Guidelines about dietary sugar (and salt and exercise) fall short.
Institutional guidelines rarely improve health. Sorry for that. Although the sugar guideline is a step in the right direction, lobby interests will likely win out. Let me explain.
The World Health Organization (WHO) in 2012 recommended that all people should limit their “sugar” intake to less than 10% of their total caloric intake. Be it known that the U.S. threatened to pull funding from the WHO because of this moderate 10% recommendation presumably due to pressure from food processing industries. Now the WHO proposed a conditional limit of 5% of total calories from “free sugars”: monosaccharides and disaccharides added to foods, as well as sugars that are naturally present in honey, syrups, fruit juices, and fruit concentrates. The guidelines do not include the simple sugars in fruits or dairy products.
The math of guidelines and why less is more?
For an adult consuming 2500 calories daily, the 5% guideline means consuming no more than roughly 8 teaspoons (32 g) of sugar daily — which is less than the amount of sugar in a soda. But let’s look toward Step Three of The Blood Code, if you have severe insulin resistance (IR), the 32 gram sugar allowance means that all of your carb calories would come from simple sugar instead of vegetables since the daily carb range for people with type 2 diabetes and blood test results that indicate severe IR is 25-40 grams per day.
Administrative guidelines are a statistical attempt to alter a bell curve. And while big numbers can change, health outcomes usually fall short for those who really need it.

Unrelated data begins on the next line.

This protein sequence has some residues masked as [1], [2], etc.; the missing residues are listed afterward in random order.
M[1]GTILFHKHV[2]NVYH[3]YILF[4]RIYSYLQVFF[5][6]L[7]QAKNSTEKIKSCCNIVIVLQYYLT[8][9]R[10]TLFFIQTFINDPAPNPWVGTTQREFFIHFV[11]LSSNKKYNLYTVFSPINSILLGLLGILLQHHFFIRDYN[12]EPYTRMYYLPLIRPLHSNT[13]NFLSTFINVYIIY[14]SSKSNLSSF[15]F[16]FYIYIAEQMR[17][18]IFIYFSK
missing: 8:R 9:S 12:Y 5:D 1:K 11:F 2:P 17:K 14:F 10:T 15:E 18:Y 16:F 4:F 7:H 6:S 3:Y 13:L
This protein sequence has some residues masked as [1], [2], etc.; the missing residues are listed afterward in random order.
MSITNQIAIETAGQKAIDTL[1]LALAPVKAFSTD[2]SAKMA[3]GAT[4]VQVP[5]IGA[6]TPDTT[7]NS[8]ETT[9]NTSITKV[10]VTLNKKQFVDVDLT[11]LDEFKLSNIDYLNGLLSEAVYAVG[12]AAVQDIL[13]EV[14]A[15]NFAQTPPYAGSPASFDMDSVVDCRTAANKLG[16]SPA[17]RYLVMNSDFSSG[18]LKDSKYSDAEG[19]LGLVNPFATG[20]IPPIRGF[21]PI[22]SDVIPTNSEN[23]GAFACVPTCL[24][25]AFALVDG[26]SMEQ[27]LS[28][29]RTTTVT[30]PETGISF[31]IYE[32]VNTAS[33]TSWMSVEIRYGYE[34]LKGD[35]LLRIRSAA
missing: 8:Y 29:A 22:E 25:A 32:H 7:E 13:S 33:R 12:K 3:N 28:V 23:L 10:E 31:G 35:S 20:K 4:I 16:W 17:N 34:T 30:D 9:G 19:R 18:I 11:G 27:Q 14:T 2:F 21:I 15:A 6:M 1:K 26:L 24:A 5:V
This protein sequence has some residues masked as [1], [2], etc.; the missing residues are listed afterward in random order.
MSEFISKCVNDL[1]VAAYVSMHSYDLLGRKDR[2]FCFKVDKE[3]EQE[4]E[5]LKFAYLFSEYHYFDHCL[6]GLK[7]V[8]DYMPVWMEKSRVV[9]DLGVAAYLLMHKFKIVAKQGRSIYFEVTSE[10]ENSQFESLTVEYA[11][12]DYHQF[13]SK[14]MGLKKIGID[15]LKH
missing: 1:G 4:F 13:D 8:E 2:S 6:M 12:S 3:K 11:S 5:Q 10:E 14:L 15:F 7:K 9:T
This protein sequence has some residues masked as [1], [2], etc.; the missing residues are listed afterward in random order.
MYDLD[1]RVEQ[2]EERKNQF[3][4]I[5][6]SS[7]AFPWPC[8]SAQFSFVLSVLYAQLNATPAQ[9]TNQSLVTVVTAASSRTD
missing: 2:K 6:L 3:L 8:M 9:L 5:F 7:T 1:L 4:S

Remember salt and exercise?
In The Blood Code: Unlock the secrets of your metabolism, I went through the salt debate and came to the same conclusion. Those that really need to reduce their salt intake will not benefit from a 1500 mg reduction of salt – which remains a medical guideline for the masses. And 150 minutes of aerobic exercise weekly? This was a gold standard medical recommendation for the past 30 years and it isn’t adequate for people that need to turn their metabolism around.
Then what are the rules?
Don’t smoke. That one is clear and absolute. After that, you must learn about yourself, what is your Blood Code? And what habits work for you to recover and live in your metabolic sweet spot. Thanks for allowing me to help guide your journey.
Thank you for writing the Blood Code! Already I have learned so much. I hope my boyfriend & I can make it to your book signing in Freeport next Sunday.
The distance between Rockland & Portland is not doable for me to plug into your exercise classes. Once I gain more stamina, I trust I will be able to check in with you in person from time to time. Meanwhile, I am loving this spring weather & the outdoor exercise opportunities it offers.
I wonder how to access recipes on the website. As I near my 67th birthday, I am more-than-ever determined to live fully & in good health. No way do I buy into the endocrinologist’s belief that my thyroid will eventually stop functioning all together due to Hashimoto’s! Thank you for your inspiration!
Blessings to you & your family,